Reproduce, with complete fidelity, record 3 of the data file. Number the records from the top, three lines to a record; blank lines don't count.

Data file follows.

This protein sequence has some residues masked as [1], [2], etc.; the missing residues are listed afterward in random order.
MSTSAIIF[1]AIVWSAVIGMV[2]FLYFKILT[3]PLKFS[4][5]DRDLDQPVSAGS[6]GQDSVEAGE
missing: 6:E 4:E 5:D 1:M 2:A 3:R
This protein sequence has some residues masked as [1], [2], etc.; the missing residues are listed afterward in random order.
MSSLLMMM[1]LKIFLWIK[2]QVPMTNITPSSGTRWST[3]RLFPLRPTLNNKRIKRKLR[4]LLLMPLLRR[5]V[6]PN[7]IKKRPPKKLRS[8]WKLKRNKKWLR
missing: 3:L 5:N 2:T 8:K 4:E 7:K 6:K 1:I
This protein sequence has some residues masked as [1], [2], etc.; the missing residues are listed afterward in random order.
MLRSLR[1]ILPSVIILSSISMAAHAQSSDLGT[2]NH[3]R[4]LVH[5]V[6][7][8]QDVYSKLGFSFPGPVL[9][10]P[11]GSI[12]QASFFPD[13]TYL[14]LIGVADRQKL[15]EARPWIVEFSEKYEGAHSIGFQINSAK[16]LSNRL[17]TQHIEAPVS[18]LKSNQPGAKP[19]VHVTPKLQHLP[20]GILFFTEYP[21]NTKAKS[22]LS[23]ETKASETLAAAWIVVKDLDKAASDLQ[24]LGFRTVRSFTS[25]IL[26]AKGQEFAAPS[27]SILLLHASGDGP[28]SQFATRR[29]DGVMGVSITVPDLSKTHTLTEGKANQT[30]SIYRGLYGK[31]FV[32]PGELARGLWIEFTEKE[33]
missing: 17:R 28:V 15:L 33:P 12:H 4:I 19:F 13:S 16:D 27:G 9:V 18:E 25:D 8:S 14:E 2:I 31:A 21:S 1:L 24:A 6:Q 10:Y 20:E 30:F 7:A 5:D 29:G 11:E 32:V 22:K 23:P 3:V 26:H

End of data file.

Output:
This protein sequence has some residues masked as [1], [2], etc.; the missing residues are listed afterward in random order.
MLRSLR[1]ILPSVIILSSISMAAHAQSSDLGT[2]NH[3]R[4]LVH[5]V[6][7][8]QDVYSKLGFSFPGPVL[9][10]P[11]GSI[12]QASFFPD[13]TYL[14]LIGVADRQKL[15]EARPWIVEFSEKYEGAHSIGFQINSAK[16]LSNRL[17]TQHIEAPVS[18]LKSNQPGAKP[19]VHVTPKLQHLP[20]GILFFTEYP[21]NTKAKS[22]LS[23]ETKASETLAAAWIVVKDLDKAASDLQ[24]LGFRTVRSFTS[25]IL[26]AKGQEFAAPS[27]SILLLHASGDGP[28]SQFATRR[29]DGVMGVSITVPDLSKTHTLTEGKANQT[30]SIYRGLYGK[31]FV[32]PGELARGLWIEFTEKE[33]
missing: 17:R 28:V 15:L 33:P 12:H 4:I 19:F 13:S 16:D 27:G 9:V 18:E 25:D 8:S 14:E 2:I 31:A 21:S 1:L 24:A 6:Q 10:Y 20:E 30:F 7:A 5:D 29:G 11:E 32:V 22:K 23:P 3:V 26:H